Listen To The Secret Bonus Track From DAFT PUNK’s New Album & Read The New Yorker’s Brilliant Review

by • May 21, 2013 • Me, MusicComments (0)2792

No one had been waiting with more breathless anticipation for DAFT PUNK‘s fourth studio album Random Access Memories more than yours truly.  When I first listened to it I was completely taken aback by its thirteen tracks and wasn’t sure how much of it I loved and how much of it I hated.  The reviews of the album have been polarized — one half adore it and the other half are completely put off by it.  Say what you will about RAM, polarized reactions are always the #1 sign of rock solid art.

The more and more I listen to the album it grows on me like a rapidly broken-in pair of some of my favorite shoes of all-time.  DAFT PUNK are inherently self aware of what they are doing here, and being the ones who have dominated electronic music for the past twenty years, the French electronic duo have created a love letter to soft rock, a genre gone by, and a time when music was made by hand instead of by button.  Random Access Memories is a brilliant achievement, and North American fans are also coming to realize today that they missed out on a secret 14th track which was made available to Japanese buyers only.  The track is called “Horizon” and you can stream it below.  And in case you haven’t read The New Yorker’s exceptional review of the album you absolutely must.  Written by Sasha Frere-Jones, the review raises a radical question: Does good music need to be good?  The following is an excerpt:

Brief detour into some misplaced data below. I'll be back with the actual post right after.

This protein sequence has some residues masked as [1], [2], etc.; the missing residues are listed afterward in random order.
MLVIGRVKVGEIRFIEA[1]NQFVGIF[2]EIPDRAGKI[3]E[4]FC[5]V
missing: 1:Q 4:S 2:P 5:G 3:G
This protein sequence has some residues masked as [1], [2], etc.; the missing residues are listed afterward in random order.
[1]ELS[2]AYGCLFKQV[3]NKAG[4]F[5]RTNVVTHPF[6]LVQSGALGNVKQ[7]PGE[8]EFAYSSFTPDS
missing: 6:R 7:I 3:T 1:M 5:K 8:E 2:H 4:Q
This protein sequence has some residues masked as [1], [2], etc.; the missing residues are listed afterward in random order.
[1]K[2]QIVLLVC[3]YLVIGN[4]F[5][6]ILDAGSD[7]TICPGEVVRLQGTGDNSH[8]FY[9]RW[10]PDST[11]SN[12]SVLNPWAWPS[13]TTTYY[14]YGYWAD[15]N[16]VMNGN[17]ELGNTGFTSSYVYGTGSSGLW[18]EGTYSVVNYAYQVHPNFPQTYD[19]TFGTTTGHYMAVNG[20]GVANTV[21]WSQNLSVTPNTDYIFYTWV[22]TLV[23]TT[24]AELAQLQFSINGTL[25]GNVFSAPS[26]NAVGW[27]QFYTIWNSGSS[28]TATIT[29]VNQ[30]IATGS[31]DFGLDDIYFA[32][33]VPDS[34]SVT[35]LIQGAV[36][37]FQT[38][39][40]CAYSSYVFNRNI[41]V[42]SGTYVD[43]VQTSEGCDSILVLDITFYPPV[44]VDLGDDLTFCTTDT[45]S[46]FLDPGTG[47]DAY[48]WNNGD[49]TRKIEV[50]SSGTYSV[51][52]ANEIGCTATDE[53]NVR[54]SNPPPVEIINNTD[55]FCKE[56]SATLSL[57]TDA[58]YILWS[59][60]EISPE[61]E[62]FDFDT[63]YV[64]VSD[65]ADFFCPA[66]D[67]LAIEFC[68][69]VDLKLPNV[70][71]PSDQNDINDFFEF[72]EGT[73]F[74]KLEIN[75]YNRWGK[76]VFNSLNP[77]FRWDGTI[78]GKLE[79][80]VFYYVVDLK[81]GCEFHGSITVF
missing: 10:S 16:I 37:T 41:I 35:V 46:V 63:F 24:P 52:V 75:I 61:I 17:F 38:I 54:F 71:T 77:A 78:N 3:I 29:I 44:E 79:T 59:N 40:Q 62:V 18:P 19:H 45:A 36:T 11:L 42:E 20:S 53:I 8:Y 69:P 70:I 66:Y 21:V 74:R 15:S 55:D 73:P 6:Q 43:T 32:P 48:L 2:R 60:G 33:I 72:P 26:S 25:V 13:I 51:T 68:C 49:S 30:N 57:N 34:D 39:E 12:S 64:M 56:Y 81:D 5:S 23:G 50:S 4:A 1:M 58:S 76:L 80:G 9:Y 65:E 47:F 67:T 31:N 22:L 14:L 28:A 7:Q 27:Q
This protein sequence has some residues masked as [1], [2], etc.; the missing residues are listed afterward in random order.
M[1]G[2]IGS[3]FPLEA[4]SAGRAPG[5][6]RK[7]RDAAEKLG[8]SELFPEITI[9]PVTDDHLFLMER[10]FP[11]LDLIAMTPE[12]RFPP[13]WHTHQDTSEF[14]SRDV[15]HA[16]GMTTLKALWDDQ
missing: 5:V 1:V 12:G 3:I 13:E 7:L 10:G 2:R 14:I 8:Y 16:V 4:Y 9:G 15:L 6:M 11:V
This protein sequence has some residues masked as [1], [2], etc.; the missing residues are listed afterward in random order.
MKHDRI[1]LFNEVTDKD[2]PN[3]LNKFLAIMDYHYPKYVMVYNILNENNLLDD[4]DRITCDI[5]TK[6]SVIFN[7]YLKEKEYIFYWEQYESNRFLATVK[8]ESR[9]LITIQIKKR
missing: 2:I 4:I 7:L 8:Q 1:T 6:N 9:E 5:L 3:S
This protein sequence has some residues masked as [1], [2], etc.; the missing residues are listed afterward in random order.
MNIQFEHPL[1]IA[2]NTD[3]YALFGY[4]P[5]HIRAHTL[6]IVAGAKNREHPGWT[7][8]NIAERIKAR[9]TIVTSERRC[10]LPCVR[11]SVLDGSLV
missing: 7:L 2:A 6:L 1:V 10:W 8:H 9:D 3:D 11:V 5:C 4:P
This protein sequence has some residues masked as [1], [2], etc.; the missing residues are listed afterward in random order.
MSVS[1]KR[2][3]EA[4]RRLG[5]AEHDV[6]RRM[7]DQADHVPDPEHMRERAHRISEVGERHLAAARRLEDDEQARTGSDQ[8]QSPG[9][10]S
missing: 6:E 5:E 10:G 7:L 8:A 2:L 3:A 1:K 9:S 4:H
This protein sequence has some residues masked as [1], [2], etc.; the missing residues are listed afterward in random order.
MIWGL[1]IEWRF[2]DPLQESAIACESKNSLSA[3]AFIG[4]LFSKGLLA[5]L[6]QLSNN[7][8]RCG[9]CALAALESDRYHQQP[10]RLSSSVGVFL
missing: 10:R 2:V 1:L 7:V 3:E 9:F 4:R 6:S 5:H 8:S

“DAFT PUNK’s fourth studio album, ‘Random Access Memories,’ is an attempt to make the kind of disco record that they sampled so heavily for ‘Discovery.’  As such, it serves as a tribute to those who came before them and as a direct rebuke to much of what they’ve spawned.  Only intermittently electronic in nature, and depending largely on live musicians, it is extremely ambitious, and as variable in quality as any popular album you will hear this year.  Noodly jazz fusion instrumentals?  Absolutely.  Soggy poetry and kid choirs?  Yes, please.  Clichés that a B-list teen-pop writer would discard?  Bring it on.  The duo has become so good at making records that I replay parts of ‘Random Access Memories’ repeatedly while simultaneously thinking it is some of the worst music I’ve ever heard.  DAFT PUNK engages the sound and the surface of music so lovingly that all seventy-five loony minutes of ‘Random Access Memories’ feel fantastic, even when you are hearing music you might never seek out.  This record raises a radical question: Does good music need to be good?”

You can read the review in full by visiting, and purchase your own copy of Random Access Memories via iTunes.  I have many favorites on the album, but one of the standouts is without question “The Game Of Love”.  I look forward in the years ahead to randomly accessing my own memories from this album and the special place it will most certainly hold in my heart when I look back with fond memories on the summer of 2013.


RAMchilly2Sources: FACT and The New Yorker

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